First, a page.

Ash 1977
Ash – Kung Fu
from 1977

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Song #2649: Scenes From Christmas Past

Teacher knew she shouldn’t raise her voice, but they’d been running this scene for fifteen minutes now and mums were already starting to loiter outside the hall.

“Try it again, poppet, and try to remember to put your arm around her as you say the line.”

The children shuffle back to their positions. Kit steps forward and recites his line.

“There, there, Emily. Don’t cry. Tiny Tim has gone to a better place now.”


Teacher gets up from her chair. Strictly speaking, she’s not supposed to touch the children but this is drama. You can’t direct properly without manhandling your actors.

“Don’t put your hand on top of her head, ” she snaps, grabbing him by the wrist and forcing his arm around Sarah-Jane’s shoulders. “Your child has just died, for Pete’s sake! Hug her!”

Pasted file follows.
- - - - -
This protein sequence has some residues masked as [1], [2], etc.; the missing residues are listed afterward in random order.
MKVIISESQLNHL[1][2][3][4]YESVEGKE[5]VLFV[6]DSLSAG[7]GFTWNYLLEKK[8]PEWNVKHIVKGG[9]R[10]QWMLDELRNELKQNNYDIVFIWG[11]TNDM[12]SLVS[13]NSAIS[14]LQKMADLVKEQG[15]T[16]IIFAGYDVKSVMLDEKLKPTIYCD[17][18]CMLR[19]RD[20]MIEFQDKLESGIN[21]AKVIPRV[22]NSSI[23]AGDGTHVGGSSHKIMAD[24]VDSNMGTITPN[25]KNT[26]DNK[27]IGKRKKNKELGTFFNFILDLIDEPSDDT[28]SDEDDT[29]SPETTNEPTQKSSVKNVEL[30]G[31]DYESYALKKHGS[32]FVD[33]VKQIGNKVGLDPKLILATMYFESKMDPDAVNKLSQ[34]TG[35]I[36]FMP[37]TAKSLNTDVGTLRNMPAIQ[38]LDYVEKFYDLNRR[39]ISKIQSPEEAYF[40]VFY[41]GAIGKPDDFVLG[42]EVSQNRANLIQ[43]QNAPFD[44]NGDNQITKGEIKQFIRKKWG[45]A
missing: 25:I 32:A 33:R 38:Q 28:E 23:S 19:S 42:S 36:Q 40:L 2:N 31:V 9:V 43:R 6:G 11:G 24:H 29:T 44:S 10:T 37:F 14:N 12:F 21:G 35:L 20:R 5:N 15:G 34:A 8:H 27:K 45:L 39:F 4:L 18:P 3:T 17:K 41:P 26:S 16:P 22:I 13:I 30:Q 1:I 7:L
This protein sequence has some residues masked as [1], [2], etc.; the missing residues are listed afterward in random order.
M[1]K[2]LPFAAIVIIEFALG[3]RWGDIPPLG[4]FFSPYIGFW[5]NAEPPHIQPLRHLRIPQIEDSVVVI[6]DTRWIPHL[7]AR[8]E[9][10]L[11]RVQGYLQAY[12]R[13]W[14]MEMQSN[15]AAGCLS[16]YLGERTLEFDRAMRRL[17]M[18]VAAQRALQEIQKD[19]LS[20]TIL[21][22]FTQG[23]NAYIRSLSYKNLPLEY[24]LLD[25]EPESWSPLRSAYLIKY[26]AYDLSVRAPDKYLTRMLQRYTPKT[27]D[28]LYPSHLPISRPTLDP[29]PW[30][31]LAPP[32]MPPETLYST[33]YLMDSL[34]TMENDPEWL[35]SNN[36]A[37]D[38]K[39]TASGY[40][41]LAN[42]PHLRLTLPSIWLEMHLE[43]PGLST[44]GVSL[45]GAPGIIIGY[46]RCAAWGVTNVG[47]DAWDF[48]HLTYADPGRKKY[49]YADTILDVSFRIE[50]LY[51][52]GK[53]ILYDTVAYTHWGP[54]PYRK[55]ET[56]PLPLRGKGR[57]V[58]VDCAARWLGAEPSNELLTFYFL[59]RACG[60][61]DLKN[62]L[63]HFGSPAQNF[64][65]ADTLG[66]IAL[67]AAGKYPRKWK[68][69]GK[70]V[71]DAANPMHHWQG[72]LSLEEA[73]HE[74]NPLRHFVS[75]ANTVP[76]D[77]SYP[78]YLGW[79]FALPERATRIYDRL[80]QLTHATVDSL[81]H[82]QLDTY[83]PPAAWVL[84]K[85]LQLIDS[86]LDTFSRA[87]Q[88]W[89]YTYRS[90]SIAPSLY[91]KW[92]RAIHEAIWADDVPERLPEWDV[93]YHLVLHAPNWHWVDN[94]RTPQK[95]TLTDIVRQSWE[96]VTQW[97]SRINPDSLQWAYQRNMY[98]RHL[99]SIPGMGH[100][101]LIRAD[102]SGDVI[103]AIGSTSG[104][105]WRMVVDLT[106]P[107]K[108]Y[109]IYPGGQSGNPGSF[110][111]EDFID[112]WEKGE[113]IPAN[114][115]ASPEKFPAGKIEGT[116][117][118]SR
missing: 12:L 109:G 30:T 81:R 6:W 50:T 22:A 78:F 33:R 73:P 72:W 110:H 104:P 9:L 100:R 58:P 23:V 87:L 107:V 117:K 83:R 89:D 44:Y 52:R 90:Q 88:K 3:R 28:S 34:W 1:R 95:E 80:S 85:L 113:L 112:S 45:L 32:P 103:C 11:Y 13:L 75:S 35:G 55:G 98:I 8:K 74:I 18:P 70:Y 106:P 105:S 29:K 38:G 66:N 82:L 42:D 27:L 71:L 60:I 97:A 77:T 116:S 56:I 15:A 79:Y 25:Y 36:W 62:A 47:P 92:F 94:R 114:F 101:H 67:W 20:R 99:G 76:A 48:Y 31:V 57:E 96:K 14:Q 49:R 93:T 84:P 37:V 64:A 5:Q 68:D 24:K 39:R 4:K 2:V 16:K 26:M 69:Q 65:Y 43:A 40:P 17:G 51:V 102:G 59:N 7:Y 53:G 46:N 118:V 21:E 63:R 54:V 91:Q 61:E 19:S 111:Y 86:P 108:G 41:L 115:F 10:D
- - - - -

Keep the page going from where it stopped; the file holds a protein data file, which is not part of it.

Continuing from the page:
A ripple of whispers runs out around the rest of the cast. One kid makes an “Ooooh!” sound and follows it with kissing noises. Laughter is heard.

Kit’s cheeks burn. This is exactly what he was worried would happen.

If his girlfriend finds out about this, he is in so much trouble.

The Housekeeping Society – One More Sleep ‘Til ChristmasHousekeeping

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Song #4498: The Death Of Évariste Galois

or What A 19th Century French Mathematician Taught Me About Love

I know nothing about abstract algebra. I know even less about polynomial equations. Field theory, permutation groups, Abelian integers are all an absolute mystery to me and my understanding of 19th Century France and the radical Republican movement during the reign of Louis Philippe is really no clearer.